As of today, the lakes are all frozen over. The ferry that carries residents from mainland Red Lake to one of the sub-communities, McKenzie Island, was pulled out of the water this morning. That means that until the ice is solid enough to walk or drive across, around 500 people have to get creative with their commutes. While some choose to stay with friends on the mainland while the ice thickens, others takes a more brazen approach. Some islanders will take a canoe and walk across the thin ice with one leg in the canoe, dragging it along just in case the ice breaks and they need to hop in.
This is not your average town, and these are not your average people.
Each of the six small communities within Red Lake--McKenzie Island included--was created because at one point in history there was a mine there. The workers built their homes around the mine, and as long as the mine thrived, so did the community. But the history of McKenzie Island goes back long before the mine to 1804 when Donald McKenzie of the North West Company had an outpost on the island. The story goes that Donald was warned of an oncoming Sioux war party so he hid 80 kegs of rum in a small lake on the island and fled. The lakes have been searched for the cache, but nothing was ever found.
In 1933, McKenzie Red Lake Mines Ltd. was incorporated and people from all over Canada flocked to get in on the work. A town was formed, complete with a dance hall, a pool hall, a movie theatre (which would put you back 20 cents for a film and 5 cents for a treat), a bakery, a butcher's shop, a drug store with a soda fountain...and a whole lot more. Horses hauled timber to the mines and transported the garbage. Two local cows provided most of the milk for the area. The first vehicle didn't come to the Island until the 1940s so many relied on a team of dogs for transportation.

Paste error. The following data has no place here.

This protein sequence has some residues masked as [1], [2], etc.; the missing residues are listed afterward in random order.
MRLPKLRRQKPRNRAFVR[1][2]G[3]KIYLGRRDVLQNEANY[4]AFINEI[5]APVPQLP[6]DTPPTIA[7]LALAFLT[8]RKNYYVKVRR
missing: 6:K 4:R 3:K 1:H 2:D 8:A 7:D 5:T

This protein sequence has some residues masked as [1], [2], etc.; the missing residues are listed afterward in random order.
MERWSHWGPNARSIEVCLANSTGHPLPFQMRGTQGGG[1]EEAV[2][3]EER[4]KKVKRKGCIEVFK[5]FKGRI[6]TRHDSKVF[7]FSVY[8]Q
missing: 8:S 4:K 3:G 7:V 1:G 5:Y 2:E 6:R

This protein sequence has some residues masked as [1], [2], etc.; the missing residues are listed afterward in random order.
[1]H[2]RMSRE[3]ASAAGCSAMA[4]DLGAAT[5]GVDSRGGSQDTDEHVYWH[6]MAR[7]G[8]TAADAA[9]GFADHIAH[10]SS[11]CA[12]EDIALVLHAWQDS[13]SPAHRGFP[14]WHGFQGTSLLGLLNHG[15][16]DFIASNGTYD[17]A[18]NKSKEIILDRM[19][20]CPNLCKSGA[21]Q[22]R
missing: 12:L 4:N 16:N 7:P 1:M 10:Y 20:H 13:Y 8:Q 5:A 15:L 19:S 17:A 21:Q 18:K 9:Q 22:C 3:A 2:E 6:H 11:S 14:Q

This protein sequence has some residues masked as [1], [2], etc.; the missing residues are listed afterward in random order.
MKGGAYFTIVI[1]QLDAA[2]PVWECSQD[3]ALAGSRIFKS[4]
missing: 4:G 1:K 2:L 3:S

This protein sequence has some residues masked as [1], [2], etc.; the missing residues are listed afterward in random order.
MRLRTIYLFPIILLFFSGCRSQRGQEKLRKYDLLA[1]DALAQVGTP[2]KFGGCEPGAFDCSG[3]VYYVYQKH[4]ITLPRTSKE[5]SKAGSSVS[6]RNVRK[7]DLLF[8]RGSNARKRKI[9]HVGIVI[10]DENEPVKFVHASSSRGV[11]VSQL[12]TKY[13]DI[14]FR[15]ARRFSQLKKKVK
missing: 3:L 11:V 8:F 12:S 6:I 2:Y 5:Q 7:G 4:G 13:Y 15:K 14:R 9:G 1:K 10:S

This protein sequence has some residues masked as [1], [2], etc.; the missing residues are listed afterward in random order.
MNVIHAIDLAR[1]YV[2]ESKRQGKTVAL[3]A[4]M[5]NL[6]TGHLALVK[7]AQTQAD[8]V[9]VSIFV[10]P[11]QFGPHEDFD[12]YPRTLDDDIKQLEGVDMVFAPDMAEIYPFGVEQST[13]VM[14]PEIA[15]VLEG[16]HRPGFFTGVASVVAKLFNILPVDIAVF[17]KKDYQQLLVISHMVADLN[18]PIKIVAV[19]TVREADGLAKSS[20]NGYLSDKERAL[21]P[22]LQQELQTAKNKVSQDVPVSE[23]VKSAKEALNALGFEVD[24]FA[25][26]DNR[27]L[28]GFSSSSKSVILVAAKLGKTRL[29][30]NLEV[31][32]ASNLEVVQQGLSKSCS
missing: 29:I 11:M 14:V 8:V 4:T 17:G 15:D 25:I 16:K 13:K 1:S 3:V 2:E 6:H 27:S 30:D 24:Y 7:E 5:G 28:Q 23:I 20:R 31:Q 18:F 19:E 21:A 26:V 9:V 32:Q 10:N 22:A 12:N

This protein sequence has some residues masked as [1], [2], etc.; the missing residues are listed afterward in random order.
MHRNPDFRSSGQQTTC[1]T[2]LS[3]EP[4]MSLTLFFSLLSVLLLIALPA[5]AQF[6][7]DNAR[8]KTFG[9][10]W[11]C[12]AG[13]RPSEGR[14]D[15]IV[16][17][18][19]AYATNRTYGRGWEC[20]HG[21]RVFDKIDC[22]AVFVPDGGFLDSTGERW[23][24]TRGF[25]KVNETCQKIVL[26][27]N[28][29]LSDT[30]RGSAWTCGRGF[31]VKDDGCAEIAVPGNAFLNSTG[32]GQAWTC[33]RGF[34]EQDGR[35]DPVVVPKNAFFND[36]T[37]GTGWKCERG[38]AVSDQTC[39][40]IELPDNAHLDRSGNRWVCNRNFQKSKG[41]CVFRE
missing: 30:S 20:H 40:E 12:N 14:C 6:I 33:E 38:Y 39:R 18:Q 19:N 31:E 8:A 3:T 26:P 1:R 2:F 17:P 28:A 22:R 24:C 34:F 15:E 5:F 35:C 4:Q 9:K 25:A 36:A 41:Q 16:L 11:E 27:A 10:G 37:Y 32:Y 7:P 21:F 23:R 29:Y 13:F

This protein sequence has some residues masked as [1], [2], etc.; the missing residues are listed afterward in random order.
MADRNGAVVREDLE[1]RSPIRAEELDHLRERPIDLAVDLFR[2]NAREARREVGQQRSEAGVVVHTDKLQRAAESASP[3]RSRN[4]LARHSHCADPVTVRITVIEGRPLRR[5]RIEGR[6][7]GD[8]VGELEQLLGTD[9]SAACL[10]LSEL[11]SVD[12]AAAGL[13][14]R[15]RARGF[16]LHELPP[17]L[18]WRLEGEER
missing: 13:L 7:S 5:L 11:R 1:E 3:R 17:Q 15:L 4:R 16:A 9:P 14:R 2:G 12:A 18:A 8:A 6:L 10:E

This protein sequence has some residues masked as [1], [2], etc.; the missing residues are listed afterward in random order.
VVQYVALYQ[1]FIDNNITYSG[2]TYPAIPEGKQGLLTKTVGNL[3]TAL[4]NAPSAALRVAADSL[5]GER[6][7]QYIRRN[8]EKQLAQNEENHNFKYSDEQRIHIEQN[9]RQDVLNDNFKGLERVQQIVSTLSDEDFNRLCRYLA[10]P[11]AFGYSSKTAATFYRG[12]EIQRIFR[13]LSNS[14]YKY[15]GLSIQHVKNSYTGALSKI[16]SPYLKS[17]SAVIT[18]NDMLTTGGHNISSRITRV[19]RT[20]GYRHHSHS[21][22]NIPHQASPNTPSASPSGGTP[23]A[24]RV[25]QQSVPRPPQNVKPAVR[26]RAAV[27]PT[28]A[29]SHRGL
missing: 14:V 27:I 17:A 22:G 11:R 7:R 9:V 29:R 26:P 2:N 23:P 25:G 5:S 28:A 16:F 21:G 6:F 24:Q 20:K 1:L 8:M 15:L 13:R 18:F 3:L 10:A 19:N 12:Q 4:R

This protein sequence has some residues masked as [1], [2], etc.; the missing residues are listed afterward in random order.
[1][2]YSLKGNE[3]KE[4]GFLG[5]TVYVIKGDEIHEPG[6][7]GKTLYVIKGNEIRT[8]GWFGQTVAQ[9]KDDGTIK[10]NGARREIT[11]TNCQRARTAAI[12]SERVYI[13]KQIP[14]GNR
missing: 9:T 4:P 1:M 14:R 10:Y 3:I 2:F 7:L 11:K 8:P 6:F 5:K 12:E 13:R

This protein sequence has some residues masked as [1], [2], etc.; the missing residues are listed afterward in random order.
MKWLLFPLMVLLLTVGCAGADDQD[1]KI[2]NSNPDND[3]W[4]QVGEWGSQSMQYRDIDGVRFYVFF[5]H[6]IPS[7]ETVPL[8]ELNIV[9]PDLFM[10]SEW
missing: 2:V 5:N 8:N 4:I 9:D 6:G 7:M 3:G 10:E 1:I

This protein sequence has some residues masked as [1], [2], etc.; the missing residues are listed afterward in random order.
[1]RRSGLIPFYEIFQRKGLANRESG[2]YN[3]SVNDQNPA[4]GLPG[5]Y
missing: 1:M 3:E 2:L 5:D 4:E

The mine in McKenzie Island closed in 1966 and in those 33 years, produced a total of $23,724,000 worth of gold. Today, there are no businesses on McKenzie Island, just houses. Walking around the Island, it feels like you've stepped back in time with all of the old homes. I would have loved to see it back in those days when the mine was in operation.
Though present-day Red Lake is still growing on me, I have an insatiable curiosity about the history of this place. I have a mini freak-out every time I come across a really old vehicle in the woods or what I think is a piece of old mining equipment. Dilapidated barns and abandoned houses? Don't even get me started.
Now, in celebration of the frozen lakes and many days of snowshoeing, ice skating, and snowmobiling ahead of us, here are a few snow-inspired goodies that I love.
I firmly believe that you can never own too many blankets. This Buffalo White Wool Throw Blanket would be great for snuggling by the fire in the winter or tossing on the beach in the summer.
This festive Jax and Bones Snowflake Rope Toy is good for your pup's teeth and may even be mistaken for a Christmas decoration. Win-win!
This phrase is running through my head everyday as I walk to work. Why not wear it on a shirt? Awesome typography and cozy feel from Thug Life Shirts.